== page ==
Almost every HR tech market will face disruption in 2017. The convergence of mobile computing, video, sensors and artificial intelligence is taking place simultaneously with an intense focus on employee engagement, culture, wellness and productivity. The result will be a new breed of products that will totally reinvent what HR technology—and HR itself—can do. As articulated by Josh Bersin, a principal and the founder of Bersin by Deloitte, Deloitte Consulting LLP, and also the keynote speaker at the ongoing SHRM India HR Tech '17 Conference & Expo at Hyderabad, we see the following as being the top 3 HR tech trends for 2017:
The Performance Management Revolution: For almost five years, companies have been throwing away ratings, adding check-ins, developing agile goal systems, and making performance management much more data-driven and team-oriented. But there have been almost no tools in the market to automate this—until now. Today, there are at least a dozen companies selling cloud-based, team-centric performance management applications that connect to HR management or enterprise resource planning systems.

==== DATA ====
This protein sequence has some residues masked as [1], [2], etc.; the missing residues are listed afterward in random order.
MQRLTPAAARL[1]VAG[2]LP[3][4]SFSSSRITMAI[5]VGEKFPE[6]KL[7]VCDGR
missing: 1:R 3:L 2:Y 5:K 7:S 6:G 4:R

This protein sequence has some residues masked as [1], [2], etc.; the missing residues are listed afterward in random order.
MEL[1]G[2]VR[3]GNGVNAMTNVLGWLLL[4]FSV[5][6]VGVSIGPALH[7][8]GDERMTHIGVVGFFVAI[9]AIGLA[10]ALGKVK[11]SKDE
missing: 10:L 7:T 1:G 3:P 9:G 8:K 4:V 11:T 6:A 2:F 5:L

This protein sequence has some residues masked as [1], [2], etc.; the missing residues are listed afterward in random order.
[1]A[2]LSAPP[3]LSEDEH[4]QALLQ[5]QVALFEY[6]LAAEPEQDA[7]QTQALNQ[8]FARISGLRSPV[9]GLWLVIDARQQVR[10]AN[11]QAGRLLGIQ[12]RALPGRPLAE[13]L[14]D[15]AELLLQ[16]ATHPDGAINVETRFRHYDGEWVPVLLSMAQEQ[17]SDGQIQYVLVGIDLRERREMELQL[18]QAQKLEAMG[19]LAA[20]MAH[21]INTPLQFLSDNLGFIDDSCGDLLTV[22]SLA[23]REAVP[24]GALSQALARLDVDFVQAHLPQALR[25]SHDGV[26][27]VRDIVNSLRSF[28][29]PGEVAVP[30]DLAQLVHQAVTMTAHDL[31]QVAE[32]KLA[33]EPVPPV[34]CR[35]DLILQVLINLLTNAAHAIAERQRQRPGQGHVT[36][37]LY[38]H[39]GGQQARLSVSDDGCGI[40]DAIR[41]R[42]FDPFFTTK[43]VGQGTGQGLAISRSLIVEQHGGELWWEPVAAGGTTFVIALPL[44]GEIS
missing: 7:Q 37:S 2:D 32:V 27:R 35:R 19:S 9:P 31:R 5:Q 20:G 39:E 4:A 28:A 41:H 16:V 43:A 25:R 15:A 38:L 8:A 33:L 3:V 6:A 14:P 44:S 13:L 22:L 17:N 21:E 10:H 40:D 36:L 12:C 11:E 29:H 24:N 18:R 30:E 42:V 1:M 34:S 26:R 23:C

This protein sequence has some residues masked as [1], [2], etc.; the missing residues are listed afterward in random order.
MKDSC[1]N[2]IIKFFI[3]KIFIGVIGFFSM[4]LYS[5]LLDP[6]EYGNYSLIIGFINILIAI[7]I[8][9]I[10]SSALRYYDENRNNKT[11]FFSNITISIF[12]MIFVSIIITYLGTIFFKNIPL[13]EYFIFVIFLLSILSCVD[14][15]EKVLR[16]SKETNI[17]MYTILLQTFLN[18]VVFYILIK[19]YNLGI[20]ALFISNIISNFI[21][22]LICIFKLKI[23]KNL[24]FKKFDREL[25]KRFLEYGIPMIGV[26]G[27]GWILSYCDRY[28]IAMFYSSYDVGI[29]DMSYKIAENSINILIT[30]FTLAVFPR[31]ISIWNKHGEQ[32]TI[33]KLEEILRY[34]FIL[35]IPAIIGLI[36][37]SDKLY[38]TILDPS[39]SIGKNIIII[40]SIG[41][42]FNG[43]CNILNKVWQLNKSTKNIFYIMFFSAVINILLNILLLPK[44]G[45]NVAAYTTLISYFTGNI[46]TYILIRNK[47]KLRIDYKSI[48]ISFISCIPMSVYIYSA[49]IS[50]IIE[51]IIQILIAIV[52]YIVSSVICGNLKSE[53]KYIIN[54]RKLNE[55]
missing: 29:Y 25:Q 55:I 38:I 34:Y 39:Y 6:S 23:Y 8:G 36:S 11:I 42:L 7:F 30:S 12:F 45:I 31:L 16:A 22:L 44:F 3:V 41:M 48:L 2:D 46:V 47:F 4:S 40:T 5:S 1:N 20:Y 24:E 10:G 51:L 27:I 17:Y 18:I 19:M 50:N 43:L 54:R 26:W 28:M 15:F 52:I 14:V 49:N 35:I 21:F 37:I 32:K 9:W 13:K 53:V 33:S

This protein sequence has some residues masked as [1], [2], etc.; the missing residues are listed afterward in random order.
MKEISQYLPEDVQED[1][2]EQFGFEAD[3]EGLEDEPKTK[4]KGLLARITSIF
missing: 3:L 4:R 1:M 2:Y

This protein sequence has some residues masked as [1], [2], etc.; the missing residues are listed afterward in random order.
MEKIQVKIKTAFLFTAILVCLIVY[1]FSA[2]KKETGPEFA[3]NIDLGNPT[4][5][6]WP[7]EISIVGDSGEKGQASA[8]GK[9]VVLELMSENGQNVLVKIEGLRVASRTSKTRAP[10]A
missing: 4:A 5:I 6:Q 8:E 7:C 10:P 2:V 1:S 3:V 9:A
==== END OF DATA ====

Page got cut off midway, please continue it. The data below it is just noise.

An Explosion in Real-Time Engagement Evaluation: Customers and marketing teams have been developing innovative ways to measure customer input for decades. Today, companies are starting to do the same with their employees by making use of always-on, pulse-based feedback systems. Some employers now survey workers quarterly, monthly or even weekly, and many modern systems enable event-based feedback that can be gathered whenever there is a major organizational change.
The rise of people analytics: As analytics models become more prevalent, companies are slowly moving away from building their own solutions to buying them from vendors. Oracle, SAP SuccessFactors, Workday, ADP, Cornerstone, Visier and Ultimate Software all have employee retention predictors (among many other modeling features) embedded in their software. Workday’s system can identify employee job changes that are likely to result in high-performance outcomes (as well as what job moves not to make). The products from Oracle and SuccessFactors can recommend which training employees should have based on their roles and activities at work, and Workday will soon have this functionality as well. Cornerstone’s system can predict which workers are likely to become noncompliant or lapse in their mandatory training and certification. As these embedded models continue to mature, HR departments will need to hire teams that understand them and can apply them effectively.
*Data from Tracxn’s HR Tech India Landscape report
Disclaimer: The views expressed in the article above are those of the authors' and do not necessarily represent or reflect the views of this publishing house